## Google Interview Question

Senior Software Development Engineers**Country:**United States

**Interview Type:**In-Person

in general good solution.

Collections.sort(col) is O(n*log n).

But Query has running time of 2*n*k, complexity is O(n*k) in all cases (best and worst) because of set.contains (n - number of entries, k - number of tags in query).

set.contains has linear time, and you call it in every iteration.

But this is a possible trade-off for such a task.

@EPavlova & @zr.roman

If instead of a HashSet a SortedSet is used, then the complexity would be O(n*lg n). Because the lookup can then be done via binary search in lg n time.

The question did not say what happens when there is a partial overlap.

For example. (2,4,0) and (3,5,1). So when we query "0,1".

My Initial stab, might be wrong. And i could do only o(n^2). Thinking about a better one.

Algorithm,

1) I call an entry [start,end,tag] as an element.

2) Take each element and go over the rest of n-1 elements.

3) If there is a complete overlap by which i mean, one interval is a complete subset of another, update the tag of the smaller interval to add tag of the larger interval.

Once this is done,

Its pretty straight forward to query and return them.

Please comment and state better solutions guys, !!

yes, the drawback of this solution is that you perform approx. n^2 iterations for every query.

I offer a solution, where queries are processed in at most n iterations.

partial overlap cannot be treated the same as "include" relation.

Let's have query (0,1).

Case #1 (include): given [23, 72, 0], [34, 53, 1]. The answer to query is [34, 53].

Case #2 (partial): given [23, 72, 0], [20, 53, 1]. What will be the answer to query (0,1)?

[23, 72] ?

[20, 53] ?

or both?

How to determine answer?

Could you clarify that a little more in detail.

@zr.roman, as said earlier, "the overlapped part matches both tags". Added another example to clarify. Thanks!

please, one more detail:

in case we have input [23, 72, 0] and [20, 23, 1] what should be the answer to query (0,1) ? [23, 23] ? right?

here we need data structure called "forest", i.e. set of trees.

Steps:

1) We are given 2D array with 3 columns [startIndex, endIndex, tag].

We take this array, and build forest.

Example: given: [23, 72, 0], [34, 53, 1], [100, 128, 0], [75, 80, 2], [55, 60, 3], [40, 50, 2].

The forest is:

#1 tree: 2 [75, 80]

#2 tree: 0 [23, 72] -> ( 1 [34, 53] -> 2 [40, 50] ) and 3 [55, 50]

#3 tree: 0 [100, 128]

The complexity is O(n* log n): O(log n) for inserting a node into a tree performed n times.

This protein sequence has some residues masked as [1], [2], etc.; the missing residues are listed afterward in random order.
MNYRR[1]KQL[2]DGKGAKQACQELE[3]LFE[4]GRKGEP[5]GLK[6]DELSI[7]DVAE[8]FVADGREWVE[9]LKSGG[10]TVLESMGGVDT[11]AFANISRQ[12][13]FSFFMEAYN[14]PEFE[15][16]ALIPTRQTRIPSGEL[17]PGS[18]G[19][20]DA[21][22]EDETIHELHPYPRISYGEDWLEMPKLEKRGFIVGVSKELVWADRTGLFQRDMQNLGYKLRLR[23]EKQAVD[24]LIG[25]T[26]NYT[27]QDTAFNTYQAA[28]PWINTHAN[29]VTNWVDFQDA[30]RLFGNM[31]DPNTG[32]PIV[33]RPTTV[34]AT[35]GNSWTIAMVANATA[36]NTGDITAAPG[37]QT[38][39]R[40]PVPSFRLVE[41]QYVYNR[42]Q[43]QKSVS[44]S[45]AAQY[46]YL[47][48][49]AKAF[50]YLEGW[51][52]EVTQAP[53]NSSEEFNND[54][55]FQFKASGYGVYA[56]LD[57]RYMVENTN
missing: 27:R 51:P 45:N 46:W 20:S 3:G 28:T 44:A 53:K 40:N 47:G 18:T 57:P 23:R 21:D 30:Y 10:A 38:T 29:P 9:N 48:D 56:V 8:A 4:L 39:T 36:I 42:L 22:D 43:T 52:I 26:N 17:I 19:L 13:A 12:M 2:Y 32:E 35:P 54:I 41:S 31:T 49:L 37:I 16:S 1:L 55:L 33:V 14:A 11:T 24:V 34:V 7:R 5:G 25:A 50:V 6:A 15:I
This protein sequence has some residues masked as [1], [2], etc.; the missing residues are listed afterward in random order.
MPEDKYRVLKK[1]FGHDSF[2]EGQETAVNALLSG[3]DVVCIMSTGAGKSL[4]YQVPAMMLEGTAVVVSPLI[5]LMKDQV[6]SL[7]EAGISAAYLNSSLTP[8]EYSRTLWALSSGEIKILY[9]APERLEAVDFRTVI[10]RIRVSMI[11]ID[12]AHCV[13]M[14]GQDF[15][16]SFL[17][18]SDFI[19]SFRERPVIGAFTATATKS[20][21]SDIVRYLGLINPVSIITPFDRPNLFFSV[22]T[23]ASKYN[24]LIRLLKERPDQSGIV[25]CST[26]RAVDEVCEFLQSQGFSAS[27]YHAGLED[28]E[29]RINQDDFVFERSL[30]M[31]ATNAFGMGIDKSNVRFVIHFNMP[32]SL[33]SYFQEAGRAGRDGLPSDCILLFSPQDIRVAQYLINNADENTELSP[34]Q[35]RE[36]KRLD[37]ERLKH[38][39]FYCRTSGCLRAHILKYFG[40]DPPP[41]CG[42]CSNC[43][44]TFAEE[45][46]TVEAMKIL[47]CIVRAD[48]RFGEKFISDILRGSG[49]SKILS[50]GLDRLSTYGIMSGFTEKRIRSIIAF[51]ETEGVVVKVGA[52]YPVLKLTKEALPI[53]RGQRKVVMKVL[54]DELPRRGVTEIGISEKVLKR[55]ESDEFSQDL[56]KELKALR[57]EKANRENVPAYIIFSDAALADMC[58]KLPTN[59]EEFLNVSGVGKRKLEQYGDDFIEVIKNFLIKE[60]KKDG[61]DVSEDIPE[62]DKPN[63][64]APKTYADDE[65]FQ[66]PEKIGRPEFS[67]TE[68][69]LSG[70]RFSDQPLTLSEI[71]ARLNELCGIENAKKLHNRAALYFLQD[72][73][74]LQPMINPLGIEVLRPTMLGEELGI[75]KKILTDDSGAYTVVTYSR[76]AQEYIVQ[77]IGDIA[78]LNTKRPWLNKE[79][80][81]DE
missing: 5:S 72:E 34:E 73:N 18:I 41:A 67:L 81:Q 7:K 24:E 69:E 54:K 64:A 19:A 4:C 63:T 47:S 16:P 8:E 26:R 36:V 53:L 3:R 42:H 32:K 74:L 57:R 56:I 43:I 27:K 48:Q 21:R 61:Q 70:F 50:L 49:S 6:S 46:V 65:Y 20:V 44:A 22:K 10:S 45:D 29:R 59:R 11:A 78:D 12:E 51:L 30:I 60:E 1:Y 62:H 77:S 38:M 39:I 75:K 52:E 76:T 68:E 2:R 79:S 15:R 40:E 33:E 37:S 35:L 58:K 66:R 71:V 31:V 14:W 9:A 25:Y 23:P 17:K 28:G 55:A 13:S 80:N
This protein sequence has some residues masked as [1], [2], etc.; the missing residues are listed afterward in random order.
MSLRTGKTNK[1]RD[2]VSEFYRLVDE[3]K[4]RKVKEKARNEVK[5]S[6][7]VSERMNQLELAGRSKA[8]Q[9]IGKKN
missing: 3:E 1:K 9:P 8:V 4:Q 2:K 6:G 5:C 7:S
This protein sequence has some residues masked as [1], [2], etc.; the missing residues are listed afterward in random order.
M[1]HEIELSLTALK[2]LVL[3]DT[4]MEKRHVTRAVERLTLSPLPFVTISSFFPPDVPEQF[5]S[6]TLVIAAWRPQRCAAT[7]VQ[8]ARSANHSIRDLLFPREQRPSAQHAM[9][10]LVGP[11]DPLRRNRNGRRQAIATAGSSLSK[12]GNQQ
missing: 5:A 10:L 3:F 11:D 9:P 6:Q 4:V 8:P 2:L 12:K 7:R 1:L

2) Processing queries.

the task is starting from roots find all paths in all trees, containing all the tags from query, and take the last nodes in those paths.

(See examples below in comment).

Complexity of query processing is O(n * log n), n - total number of all nodes in all trees.

c# implementation with DFS. Full testable solution.

O(log n) - insert 1 entry to forest.

O(n) - processing 1 query.

```
using System;
using System.Collections.Generic;
using System.Linq;
namespace TaggedSubstrs {
public class TaggedPiecesContainer {
// public members
public TaggedPiecesContainer( IEnumerable<int[]> tags ) {
BuildForest( tags );
}
public void AddEntry( int[] entry ) {
// try to add entry to any tree from forest
for (int i = 0; i < _forest.Count; i++) {
if ( _checkTagEntryAgainstNode( entry, _forest[ i ] ) ) {
AddToNode( _forest[ i ], entry );
return;
}
}
// if not added to any tree, then create a new tree
_forest.Add( _addNode( entry) );
}
public IEnumerable<int[]> Query( int[] tags ) {
_resList.Clear();
for ( int i = 0; i < _forest.Count; i++ ) {
_tagsVisited.Clear();
DFS( _forest[ i ], new HashSet<int>( tags ) );
}
foreach ( var node in _resList ) {
yield return node.Value;
}
}
// private members
private void BuildForest( IEnumerable<int[]> input ) {
var inputList = input as IList<int[]> ?? input.ToList();
for ( int i = 0; i < inputList.Count; i++ ) {
AddEntry( inputList[ i ] );
}
}
private void AddToNode( Node node, int[] entry ) {
foreach ( var child in node.Children ) {
if ( _checkTagEntryAgainstNode( entry, child ) ) {
AddToNode( child, entry );
return;
}
}
node.Children.Add( _addNode( entry) );
}
private void DFS( Node node, HashSet<int> tags ) {
_tagsVisited.Add( node.Tag );
// count if path tags match input tags,
// the rule of match specified in task
if ( _tagsVisited.Count >= tags.Count ) {
int cnt = GetTagsMatchesCnt( tags, _tagsVisited );
// we found the target path, so take the node and return
if ( cnt == tags.Count ) {
_resList.Add( node );
return;
}
}
foreach ( var child in node.Children ) {